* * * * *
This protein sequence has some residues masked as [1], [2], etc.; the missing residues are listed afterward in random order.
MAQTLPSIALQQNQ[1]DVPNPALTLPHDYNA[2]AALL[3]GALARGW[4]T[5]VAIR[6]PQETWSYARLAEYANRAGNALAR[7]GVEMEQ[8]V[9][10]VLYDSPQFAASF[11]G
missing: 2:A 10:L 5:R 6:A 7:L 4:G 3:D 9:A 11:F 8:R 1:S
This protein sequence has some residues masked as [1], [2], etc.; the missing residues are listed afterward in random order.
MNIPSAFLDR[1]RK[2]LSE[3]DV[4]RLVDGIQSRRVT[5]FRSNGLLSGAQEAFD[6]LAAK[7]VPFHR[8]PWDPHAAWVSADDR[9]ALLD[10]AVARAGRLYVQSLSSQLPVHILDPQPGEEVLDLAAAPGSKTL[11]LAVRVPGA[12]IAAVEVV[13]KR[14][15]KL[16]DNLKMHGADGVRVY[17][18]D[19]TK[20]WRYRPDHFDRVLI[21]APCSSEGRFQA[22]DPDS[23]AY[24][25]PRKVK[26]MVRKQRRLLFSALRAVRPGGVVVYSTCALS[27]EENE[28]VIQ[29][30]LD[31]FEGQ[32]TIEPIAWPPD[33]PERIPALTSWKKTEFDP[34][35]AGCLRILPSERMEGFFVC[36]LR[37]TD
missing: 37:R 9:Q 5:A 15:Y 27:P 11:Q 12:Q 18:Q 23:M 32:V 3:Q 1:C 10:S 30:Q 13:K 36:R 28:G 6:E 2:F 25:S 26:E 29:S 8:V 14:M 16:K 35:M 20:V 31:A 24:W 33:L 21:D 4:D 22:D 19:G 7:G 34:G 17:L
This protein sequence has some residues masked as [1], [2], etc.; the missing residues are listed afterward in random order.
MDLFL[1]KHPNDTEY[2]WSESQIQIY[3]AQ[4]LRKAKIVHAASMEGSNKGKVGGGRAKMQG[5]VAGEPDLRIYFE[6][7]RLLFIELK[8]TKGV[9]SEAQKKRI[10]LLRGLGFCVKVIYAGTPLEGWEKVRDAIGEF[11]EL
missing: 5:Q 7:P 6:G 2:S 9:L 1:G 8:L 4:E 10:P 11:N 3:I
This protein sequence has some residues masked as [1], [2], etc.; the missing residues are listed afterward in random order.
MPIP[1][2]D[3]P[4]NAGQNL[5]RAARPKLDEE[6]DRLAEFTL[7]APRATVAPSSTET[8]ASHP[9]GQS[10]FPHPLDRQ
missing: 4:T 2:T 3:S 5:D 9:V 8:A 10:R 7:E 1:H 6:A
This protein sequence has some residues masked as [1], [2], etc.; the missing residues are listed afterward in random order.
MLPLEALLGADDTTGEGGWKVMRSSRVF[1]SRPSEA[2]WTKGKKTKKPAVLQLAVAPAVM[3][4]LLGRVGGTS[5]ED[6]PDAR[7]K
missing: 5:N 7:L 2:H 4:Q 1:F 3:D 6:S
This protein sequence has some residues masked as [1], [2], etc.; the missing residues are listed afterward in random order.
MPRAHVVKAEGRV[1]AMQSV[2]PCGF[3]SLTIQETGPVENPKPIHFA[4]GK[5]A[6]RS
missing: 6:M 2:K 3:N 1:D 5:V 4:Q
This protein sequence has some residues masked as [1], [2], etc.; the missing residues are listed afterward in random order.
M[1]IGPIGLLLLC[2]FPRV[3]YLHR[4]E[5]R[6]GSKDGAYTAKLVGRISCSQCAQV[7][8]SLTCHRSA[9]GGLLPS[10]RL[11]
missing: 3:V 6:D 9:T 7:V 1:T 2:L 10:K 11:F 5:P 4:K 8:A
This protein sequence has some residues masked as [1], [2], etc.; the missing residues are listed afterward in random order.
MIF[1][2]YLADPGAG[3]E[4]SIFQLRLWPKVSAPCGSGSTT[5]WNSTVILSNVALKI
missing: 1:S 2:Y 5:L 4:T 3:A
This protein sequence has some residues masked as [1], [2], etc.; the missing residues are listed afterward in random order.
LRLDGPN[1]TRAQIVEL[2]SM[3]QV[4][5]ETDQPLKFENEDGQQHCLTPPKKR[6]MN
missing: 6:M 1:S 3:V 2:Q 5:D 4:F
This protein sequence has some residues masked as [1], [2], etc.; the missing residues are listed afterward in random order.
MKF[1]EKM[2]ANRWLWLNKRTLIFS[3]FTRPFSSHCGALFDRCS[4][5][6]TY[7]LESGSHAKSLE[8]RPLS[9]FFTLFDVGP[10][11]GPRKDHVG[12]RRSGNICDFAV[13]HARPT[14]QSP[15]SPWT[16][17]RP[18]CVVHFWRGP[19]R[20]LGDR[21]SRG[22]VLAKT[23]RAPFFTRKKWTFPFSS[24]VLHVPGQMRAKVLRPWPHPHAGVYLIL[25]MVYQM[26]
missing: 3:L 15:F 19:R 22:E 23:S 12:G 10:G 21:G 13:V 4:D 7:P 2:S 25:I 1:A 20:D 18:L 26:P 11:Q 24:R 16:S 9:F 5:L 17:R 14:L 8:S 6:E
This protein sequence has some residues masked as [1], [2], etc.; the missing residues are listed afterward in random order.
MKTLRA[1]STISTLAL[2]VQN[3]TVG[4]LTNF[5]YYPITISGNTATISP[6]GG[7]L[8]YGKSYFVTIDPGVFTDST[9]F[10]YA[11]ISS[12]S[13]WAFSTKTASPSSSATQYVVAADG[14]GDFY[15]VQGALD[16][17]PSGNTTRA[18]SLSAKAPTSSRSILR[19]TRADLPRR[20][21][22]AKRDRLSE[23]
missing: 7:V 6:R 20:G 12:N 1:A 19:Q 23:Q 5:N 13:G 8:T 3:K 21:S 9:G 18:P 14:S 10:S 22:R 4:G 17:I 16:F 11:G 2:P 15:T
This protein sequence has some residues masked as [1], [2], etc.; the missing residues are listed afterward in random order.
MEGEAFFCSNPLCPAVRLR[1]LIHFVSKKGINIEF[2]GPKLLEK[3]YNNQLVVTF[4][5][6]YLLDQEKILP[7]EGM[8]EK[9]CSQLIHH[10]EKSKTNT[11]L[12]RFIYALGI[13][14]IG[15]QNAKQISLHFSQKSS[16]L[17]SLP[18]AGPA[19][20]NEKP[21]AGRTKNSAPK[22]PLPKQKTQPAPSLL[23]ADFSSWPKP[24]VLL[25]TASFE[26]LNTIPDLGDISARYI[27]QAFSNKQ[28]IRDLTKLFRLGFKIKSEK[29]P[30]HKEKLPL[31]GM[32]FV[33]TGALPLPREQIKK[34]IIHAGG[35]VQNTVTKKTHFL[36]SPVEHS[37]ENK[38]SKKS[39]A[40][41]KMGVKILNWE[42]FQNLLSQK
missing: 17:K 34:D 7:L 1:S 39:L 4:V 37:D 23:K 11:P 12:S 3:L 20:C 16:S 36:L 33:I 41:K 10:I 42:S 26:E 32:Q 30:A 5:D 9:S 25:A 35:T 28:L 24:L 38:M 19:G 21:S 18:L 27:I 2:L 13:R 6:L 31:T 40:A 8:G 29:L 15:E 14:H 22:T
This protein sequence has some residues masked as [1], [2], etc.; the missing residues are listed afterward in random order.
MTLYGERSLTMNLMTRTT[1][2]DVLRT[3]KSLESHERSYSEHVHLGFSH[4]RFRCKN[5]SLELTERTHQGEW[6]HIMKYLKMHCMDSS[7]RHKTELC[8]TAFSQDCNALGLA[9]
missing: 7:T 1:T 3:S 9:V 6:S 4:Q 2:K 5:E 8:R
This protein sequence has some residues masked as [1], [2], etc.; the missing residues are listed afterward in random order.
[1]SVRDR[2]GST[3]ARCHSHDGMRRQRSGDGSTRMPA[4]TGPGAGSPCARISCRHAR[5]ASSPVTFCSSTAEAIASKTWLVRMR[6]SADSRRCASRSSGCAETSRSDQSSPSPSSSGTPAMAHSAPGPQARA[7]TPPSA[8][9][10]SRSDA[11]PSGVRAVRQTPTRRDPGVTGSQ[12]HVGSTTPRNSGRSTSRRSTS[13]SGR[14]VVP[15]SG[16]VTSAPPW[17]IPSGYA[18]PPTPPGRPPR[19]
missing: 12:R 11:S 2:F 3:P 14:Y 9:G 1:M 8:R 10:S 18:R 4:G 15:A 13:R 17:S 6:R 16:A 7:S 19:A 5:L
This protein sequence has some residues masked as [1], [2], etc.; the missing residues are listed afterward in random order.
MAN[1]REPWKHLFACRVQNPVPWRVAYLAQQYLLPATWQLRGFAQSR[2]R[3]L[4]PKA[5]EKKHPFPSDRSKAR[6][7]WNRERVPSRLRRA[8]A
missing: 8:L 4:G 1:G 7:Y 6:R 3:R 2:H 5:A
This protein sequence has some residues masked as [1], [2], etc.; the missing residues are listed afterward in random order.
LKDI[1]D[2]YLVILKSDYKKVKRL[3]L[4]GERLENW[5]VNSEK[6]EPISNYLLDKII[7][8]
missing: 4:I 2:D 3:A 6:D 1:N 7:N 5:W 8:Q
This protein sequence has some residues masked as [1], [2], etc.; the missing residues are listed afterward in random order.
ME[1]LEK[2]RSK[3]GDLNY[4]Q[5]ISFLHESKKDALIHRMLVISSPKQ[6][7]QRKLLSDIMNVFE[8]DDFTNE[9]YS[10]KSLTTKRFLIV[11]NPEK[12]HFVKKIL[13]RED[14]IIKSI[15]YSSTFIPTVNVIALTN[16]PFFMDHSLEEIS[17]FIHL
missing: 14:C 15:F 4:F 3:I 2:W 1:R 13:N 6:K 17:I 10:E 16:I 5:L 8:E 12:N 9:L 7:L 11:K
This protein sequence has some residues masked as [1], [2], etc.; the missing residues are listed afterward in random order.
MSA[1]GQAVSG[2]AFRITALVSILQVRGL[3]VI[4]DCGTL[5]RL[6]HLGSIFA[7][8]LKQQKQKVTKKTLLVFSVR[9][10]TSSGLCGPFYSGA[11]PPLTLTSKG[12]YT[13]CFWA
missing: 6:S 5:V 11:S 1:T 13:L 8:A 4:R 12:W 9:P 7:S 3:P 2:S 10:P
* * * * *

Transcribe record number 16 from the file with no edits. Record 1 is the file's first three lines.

This protein sequence has some residues masked as [1], [2], etc.; the missing residues are listed afterward in random order.
LKDI[1]D[2]YLVILKSDYKKVKRL[3]L[4]GERLENW[5]VNSEK[6]EPISNYLLDKII[7][8]
missing: 4:I 2:D 3:A 6:D 1:N 7:N 5:W 8:Q